A national marine sanctuary bill from California?s two Democratic senators that would permanently ban off-shore oil drilling along the 76-mile Sonoma County coast and part of the Mendocino coast cleared a key committee Wednesday.
The bill from Sens. Barbara Boxer and Diane Feinstein would expand existing sanctuaries near the Gulf of the Farallones and the Cordell Bank by taking in an additional 2,100 square miles from Bodega Bay north to Point Arena.
It passed the Senate Commerce Committee despite Republican opposition and will go to the full Senate, where last year it was blocked by critics who said it would increase the country?s dependence on foreign oil. A companion bill from Rep. Lynn Woolsey was approved in the House last year and is now back in a House subcommittee for reconsideration.
?We stand a much better chance of passing a sanctuaries bill this year because the Senate is more Democratic and we have an administration that cares about preserving the health of our oceans,? said Michael Gravitz, a lobbyist for Environment America, who has been urging the legislation for more than two years.
California has two other marine sanctuaries ? near the Channel Islands and at Monterey Bay. The Boxer-Feinstein measure would bring in a new area the size of Delaware, protecting the Russian and Gualala river estuaries and the nutrient-rich Bodega Canyon.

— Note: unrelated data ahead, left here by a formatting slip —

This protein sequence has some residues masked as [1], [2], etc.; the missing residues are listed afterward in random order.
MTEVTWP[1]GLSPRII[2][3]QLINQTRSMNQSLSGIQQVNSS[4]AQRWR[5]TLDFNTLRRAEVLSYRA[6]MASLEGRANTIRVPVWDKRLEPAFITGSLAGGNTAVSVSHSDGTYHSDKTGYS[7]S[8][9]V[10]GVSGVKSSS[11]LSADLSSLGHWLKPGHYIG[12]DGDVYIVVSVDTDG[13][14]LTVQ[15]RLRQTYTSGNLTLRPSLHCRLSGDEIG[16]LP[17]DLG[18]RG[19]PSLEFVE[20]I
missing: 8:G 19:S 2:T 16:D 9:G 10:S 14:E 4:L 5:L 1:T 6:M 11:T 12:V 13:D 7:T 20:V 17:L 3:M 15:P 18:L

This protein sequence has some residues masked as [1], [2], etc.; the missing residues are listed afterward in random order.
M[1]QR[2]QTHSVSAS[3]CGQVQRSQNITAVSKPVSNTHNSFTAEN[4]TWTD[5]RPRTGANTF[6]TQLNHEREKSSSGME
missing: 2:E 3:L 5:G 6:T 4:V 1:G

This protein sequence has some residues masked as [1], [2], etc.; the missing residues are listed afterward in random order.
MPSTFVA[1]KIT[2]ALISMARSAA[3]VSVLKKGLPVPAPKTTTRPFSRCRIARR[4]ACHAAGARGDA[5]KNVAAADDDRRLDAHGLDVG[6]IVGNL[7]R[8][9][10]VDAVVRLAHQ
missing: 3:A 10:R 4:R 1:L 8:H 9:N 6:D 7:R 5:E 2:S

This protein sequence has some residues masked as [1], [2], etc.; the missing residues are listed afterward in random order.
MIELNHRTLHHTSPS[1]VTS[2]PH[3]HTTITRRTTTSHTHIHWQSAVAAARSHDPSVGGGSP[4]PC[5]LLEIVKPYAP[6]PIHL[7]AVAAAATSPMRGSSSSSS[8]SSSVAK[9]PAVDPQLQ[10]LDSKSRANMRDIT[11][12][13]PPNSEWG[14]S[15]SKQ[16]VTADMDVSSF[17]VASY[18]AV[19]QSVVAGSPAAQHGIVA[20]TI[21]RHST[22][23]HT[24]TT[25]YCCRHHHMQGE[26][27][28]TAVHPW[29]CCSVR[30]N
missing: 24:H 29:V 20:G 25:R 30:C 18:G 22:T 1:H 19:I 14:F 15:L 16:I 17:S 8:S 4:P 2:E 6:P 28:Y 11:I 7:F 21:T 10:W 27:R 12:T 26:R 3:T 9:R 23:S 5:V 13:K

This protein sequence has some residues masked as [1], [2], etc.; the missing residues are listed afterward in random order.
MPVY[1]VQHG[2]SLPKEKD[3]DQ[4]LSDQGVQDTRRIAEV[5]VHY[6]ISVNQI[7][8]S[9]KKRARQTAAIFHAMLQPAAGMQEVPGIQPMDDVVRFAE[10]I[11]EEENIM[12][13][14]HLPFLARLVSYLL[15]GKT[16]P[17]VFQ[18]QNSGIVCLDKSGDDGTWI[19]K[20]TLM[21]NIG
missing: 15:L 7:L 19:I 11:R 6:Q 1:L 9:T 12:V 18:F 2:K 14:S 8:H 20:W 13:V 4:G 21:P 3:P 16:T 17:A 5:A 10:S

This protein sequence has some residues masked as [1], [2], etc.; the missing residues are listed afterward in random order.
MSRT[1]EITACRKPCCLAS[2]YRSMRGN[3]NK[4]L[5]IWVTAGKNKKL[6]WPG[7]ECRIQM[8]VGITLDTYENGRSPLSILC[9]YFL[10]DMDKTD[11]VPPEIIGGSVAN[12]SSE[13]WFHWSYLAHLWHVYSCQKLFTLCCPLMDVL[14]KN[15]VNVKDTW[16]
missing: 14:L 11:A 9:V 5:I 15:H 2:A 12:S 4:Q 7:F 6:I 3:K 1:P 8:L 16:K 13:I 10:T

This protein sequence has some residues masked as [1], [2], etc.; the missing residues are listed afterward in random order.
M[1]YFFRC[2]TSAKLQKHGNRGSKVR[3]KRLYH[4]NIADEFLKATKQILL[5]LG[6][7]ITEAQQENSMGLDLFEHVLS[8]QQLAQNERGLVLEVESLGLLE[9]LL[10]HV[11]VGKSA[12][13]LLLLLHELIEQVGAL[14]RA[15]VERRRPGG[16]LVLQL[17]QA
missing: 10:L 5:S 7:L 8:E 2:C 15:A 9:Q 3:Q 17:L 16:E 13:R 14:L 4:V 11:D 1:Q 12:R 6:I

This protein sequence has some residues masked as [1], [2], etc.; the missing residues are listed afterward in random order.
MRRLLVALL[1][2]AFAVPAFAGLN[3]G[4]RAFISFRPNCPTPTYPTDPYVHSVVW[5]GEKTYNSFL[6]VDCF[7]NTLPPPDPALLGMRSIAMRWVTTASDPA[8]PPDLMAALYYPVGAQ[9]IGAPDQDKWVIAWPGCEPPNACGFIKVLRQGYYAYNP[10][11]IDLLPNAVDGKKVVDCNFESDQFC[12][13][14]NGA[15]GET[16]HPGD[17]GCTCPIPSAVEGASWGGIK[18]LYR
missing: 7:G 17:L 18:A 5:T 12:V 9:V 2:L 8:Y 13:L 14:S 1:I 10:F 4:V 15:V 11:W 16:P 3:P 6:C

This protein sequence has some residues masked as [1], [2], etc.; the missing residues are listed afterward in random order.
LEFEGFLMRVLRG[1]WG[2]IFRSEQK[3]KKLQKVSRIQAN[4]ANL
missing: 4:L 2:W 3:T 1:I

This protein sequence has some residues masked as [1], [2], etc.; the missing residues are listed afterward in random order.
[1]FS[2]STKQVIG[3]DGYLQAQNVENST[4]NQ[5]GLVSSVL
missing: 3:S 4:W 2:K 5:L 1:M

It comes after President George Bush ? in one of his last acts before leaving office ? lifted a 1990 ban on offshore oil drilling and proposed a series of lease sales, including one in an area off Mendocino County and others in Southern California.
Obama administration officials delayed action on the proposals and are developing their own energy strategy that could involve drilling for gas and oil and harnessing wind and waves.
In April, Interior Secretary Ken Salazar traveled to the Bay Area gauging public sentiment, which is heavily against offshore drilling. He said the administration will announce later this year if any coastal areas will be opened to oil development. He also cautioned that some drilling was necessary.
The sanctuary measure would prevent oil rigs from appearing within 50 miles of the Sonoma coast and the southern tip of the Mendocino coast.
Gravitz said the region is one of the world?s most productive ecosystems, critical to sea life up to 300 miles away. Whales, turtles and nesting birds as far south as Monterey depend on its continued good health, which would be preserved under the legislation, Gravitz said.